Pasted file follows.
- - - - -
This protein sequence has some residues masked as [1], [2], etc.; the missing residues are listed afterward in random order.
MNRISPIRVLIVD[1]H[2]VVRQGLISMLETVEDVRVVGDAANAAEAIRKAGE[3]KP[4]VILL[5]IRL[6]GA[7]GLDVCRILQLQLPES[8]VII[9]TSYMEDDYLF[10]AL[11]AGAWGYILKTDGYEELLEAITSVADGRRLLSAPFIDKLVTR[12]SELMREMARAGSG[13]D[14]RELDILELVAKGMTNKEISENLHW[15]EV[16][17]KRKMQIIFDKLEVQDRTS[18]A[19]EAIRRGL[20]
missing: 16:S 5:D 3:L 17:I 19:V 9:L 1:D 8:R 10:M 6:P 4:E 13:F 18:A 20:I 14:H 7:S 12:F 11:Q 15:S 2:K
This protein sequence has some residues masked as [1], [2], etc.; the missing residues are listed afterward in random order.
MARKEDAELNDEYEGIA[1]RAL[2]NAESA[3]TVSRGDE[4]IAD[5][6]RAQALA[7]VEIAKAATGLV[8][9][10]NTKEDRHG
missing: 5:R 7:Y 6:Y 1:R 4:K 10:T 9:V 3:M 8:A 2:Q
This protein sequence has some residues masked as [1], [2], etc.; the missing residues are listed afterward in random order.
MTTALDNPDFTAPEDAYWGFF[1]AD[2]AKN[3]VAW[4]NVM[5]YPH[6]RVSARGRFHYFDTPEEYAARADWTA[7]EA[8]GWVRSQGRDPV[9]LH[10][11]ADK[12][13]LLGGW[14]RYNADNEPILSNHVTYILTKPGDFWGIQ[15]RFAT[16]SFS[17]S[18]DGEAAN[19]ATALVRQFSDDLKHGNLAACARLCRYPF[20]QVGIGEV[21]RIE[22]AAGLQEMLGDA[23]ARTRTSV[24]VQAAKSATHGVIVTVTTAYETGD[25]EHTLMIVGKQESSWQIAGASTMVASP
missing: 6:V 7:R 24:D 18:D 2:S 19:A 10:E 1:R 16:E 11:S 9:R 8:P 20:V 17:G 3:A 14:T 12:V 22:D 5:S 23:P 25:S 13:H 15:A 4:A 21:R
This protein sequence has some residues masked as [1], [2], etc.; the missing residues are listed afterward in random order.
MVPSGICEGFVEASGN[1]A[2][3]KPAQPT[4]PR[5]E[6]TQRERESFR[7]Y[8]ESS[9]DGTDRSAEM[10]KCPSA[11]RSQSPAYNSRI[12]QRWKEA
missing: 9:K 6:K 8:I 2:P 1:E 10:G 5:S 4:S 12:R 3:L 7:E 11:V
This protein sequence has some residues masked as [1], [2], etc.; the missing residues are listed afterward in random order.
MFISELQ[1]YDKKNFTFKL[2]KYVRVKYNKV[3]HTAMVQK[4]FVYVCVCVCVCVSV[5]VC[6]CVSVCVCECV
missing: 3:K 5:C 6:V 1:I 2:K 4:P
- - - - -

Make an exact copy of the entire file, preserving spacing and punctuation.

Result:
This protein sequence has some residues masked as [1], [2], etc.; the missing residues are listed afterward in random order.
MNRISPIRVLIVD[1]H[2]VVRQGLISMLETVEDVRVVGDAANAAEAIRKAGE[3]KP[4]VILL[5]IRL[6]GA[7]GLDVCRILQLQLPES[8]VII[9]TSYMEDDYLF[10]AL[11]AGAWGYILKTDGYEELLEAITSVADGRRLLSAPFIDKLVTR[12]SELMREMARAGSG[13]D[14]RELDILELVAKGMTNKEISENLHW[15]EV[16][17]KRKMQIIFDKLEVQDRTS[18]A[19]EAIRRGL[20]
missing: 16:S 5:D 3:L 17:I 19:V 9:L 1:D 8:R 10:M 6:P 4:E 13:F 18:A 20:I 14:H 7:S 12:F 11:Q 15:S 2:K
This protein sequence has some residues masked as [1], [2], etc.; the missing residues are listed afterward in random order.
MARKEDAELNDEYEGIA[1]RAL[2]NAESA[3]TVSRGDE[4]IAD[5][6]RAQALA[7]VEIAKAATGLV[8][9][10]NTKEDRHG
missing: 5:R 7:Y 6:Y 1:R 4:K 10:T 9:V 3:M 8:A 2:Q
This protein sequence has some residues masked as [1], [2], etc.; the missing residues are listed afterward in random order.
MTTALDNPDFTAPEDAYWGFF[1]AD[2]AKN[3]VAW[4]NVM[5]YPH[6]RVSARGRFHYFDTPEEYAARADWTA[7]EA[8]GWVRSQGRDPV[9]LH[10][11]ADK[12][13]LLGGW[14]RYNADNEPILSNHVTYILTKPGDFWGIQ[15]RFAT[16]SFS[17]S[18]DGEAAN[19]ATALVRQFSDDLKHGNLAACARLCRYPF[20]QVGIGEV[21]RIE[22]AAGLQEMLGDA[23]ARTRTSV[24]VQAAKSATHGVIVTVTTAYETGD[25]EHTLMIVGKQESSWQIAGASTMVASP
missing: 6:V 7:R 24:D 18:D 2:S 19:A 10:E 1:R 16:E 11:S 9:R 8:P 20:V 17:G 3:A 14:T 12:V 22:D 5:S 23:P 25:S 13:H 15:A 4:A 21:R
This protein sequence has some residues masked as [1], [2], etc.; the missing residues are listed afterward in random order.
MVPSGICEGFVEASGN[1]A[2][3]KPAQPT[4]PR[5]E[6]TQRERESFR[7]Y[8]ESS[9]DGTDRSAEM[10]KCPSA[11]RSQSPAYNSRI[12]QRWKEA
missing: 9:K 6:K 8:I 2:P 1:E 10:G 5:S 4:S 12:R 3:L 7:E 11:V
This protein sequence has some residues masked as [1], [2], etc.; the missing residues are listed afterward in random order.
MFISELQ[1]YDKKNFTFKL[2]KYVRVKYNKV[3]HTAMVQK[4]FVYVCVCVCVCVSV[5]VC[6]CVSVCVCECV
missing: 3:K 5:C 6:V 1:I 2:K 4:P